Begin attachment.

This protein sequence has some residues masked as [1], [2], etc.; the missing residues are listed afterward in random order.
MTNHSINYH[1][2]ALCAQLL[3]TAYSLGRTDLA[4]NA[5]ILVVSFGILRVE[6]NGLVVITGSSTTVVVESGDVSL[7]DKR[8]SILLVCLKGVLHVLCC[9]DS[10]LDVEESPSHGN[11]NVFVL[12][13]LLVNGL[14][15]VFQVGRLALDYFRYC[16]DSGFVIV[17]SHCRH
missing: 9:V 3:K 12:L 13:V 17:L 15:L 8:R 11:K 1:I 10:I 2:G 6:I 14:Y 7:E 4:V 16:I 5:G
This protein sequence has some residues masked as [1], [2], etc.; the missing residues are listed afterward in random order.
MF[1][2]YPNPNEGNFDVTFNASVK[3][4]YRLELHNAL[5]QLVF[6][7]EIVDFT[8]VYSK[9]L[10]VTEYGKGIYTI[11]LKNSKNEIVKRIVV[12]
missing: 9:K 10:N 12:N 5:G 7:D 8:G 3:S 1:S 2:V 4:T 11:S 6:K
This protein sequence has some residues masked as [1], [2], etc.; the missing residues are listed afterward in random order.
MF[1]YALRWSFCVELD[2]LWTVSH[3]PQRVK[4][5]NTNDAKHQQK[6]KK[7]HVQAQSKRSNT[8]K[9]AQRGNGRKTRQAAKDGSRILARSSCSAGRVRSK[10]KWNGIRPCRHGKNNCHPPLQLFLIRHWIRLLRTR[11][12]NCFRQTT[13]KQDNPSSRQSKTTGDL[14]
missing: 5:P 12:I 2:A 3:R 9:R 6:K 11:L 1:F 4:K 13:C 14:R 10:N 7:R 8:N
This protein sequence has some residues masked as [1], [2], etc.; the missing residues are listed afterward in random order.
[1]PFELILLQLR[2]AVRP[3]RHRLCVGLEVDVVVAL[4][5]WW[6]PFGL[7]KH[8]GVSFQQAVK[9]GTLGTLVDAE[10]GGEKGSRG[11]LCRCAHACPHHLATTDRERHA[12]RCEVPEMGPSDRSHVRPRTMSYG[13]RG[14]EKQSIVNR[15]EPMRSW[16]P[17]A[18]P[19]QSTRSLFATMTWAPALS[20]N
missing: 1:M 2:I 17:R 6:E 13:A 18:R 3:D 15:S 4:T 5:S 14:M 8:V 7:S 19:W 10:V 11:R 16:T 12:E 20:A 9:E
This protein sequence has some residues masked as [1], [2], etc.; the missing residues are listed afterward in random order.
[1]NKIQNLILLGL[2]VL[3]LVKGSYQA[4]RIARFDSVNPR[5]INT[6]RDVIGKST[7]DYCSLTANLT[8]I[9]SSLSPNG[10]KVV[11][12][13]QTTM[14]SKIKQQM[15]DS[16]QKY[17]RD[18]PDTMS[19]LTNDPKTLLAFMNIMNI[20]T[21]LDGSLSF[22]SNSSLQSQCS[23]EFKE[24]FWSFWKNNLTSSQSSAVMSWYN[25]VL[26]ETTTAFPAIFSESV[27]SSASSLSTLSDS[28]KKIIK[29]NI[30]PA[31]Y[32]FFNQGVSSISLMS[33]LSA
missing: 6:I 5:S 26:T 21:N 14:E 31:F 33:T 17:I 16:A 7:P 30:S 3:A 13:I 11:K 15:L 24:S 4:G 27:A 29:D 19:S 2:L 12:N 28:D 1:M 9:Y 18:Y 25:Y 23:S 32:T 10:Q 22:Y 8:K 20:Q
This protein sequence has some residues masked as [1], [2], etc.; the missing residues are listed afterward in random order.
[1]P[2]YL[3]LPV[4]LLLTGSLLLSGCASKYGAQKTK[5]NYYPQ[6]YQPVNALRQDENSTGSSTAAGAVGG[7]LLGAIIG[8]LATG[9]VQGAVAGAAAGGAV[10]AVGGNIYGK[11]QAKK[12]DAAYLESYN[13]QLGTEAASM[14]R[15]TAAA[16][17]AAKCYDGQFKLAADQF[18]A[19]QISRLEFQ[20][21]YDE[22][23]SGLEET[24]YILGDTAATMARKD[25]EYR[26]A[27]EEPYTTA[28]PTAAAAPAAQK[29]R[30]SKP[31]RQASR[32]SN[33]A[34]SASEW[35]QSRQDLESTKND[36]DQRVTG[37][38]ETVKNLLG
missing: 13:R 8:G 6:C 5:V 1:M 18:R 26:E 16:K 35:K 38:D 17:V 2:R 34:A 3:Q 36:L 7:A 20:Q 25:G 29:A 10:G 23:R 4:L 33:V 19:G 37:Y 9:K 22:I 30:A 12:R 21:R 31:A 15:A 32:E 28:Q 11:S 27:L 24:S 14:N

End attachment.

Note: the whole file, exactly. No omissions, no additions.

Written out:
This protein sequence has some residues masked as [1], [2], etc.; the missing residues are listed afterward in random order.
MTNHSINYH[1][2]ALCAQLL[3]TAYSLGRTDLA[4]NA[5]ILVVSFGILRVE[6]NGLVVITGSSTTVVVESGDVSL[7]DKR[8]SILLVCLKGVLHVLCC[9]DS[10]LDVEESPSHGN[11]NVFVL[12][13]LLVNGL[14][15]VFQVGRLALDYFRYC[16]DSGFVIV[17]SHCRH
missing: 9:V 3:K 12:L 13:V 17:L 15:L 8:R 11:K 1:I 10:I 2:G 6:I 14:Y 7:E 4:V 16:I 5:G
This protein sequence has some residues masked as [1], [2], etc.; the missing residues are listed afterward in random order.
MF[1][2]YPNPNEGNFDVTFNASVK[3][4]YRLELHNAL[5]QLVF[6][7]EIVDFT[8]VYSK[9]L[10]VTEYGKGIYTI[11]LKNSKNEIVKRIVV[12]
missing: 9:K 10:N 12:N 5:G 7:D 8:G 3:S 1:S 2:V 4:T 11:S 6:K
This protein sequence has some residues masked as [1], [2], etc.; the missing residues are listed afterward in random order.
MF[1]YALRWSFCVELD[2]LWTVSH[3]PQRVK[4][5]NTNDAKHQQK[6]KK[7]HVQAQSKRSNT[8]K[9]AQRGNGRKTRQAAKDGSRILARSSCSAGRVRSK[10]KWNGIRPCRHGKNNCHPPLQLFLIRHWIRLLRTR[11][12]NCFRQTT[13]KQDNPSSRQSKTTGDL[14]
missing: 5:P 12:I 2:A 3:R 9:R 6:K 11:L 1:F 4:K 13:C 14:R 10:N 7:R 8:N
This protein sequence has some residues masked as [1], [2], etc.; the missing residues are listed afterward in random order.
[1]PFELILLQLR[2]AVRP[3]RHRLCVGLEVDVVVAL[4][5]WW[6]PFGL[7]KH[8]GVSFQQAVK[9]GTLGTLVDAE[10]GGEKGSRG[11]LCRCAHACPHHLATTDRERHA[12]RCEVPEMGPSDRSHVRPRTMSYG[13]RG[14]EKQSIVNR[15]EPMRSW[16]P[17]A[18]P[19]QSTRSLFATMTWAPALS[20]N
missing: 1:M 2:I 17:R 6:E 13:A 18:R 3:D 15:S 4:T 5:S 14:M 8:V 7:S 19:W 10:V 11:R 16:T 12:E 20:A 9:E
This protein sequence has some residues masked as [1], [2], etc.; the missing residues are listed afterward in random order.
[1]NKIQNLILLGL[2]VL[3]LVKGSYQA[4]RIARFDSVNPR[5]INT[6]RDVIGKST[7]DYCSLTANLT[8]I[9]SSLSPNG[10]KVV[11][12][13]QTTM[14]SKIKQQM[15]DS[16]QKY[17]RD[18]PDTMS[19]LTNDPKTLLAFMNIMNI[20]T[21]LDGSLSF[22]SNSSLQSQCS[23]EFKE[24]FWSFWKNNLTSSQSSAVMSWYN[25]VL[26]ETTTAFPAIFSESV[27]SSASSLSTLSDS[28]KKIIK[29]NI[30]PA[31]Y[32]FFNQGVSSISLMS[33]LSA
missing: 6:I 5:S 26:T 21:N 14:E 31:F 33:T 17:I 16:A 7:P 30:S 3:A 13:I 11:K 15:L 24:S 4:G 27:A 29:D 19:S 2:L 12:N 28:D 1:M 9:Y 18:Y 25:Y 23:S 32:T 10:Q 22:Y 8:K 20:Q
This protein sequence has some residues masked as [1], [2], etc.; the missing residues are listed afterward in random order.
[1]P[2]YL[3]LPV[4]LLLTGSLLLSGCASKYGAQKTK[5]NYYPQ[6]YQPVNALRQDENSTGSSTAAGAVGG[7]LLGAIIG[8]LATG[9]VQGAVAGAAAGGAV[10]AVGGNIYGK[11]QAKK[12]DAAYLESYN[13]QLGTEAASM[14]R[15]TAAA[16][17]AAKCYDGQFKLAADQF[18]A[19]QISRLEFQ[20][21]YDE[22][23]SGLEET[24]YILGDTAATMARKD[25]EYR[26]A[27]EEPYTTA[28]PTAAAAPAAQK[29]R[30]SKP[31]RQASR[32]SN[33]A[34]SASEW[35]QSRQDLESTKND[36]DQRVTG[37][38]ETVKNLLG
missing: 13:R 8:G 6:C 5:V 1:M 18:R 26:E 16:K 35:K 38:D 17:V 2:R 34:A 3:Q 36:L 7:A 20:Q 25:G 29:A 10:G 23:R 4:L 33:V 19:G 37:Y 9:K 22:I 30:A 12:R 21:R 31:A 15:A 32:E 28:Q 11:S 27:L 24:S 14:N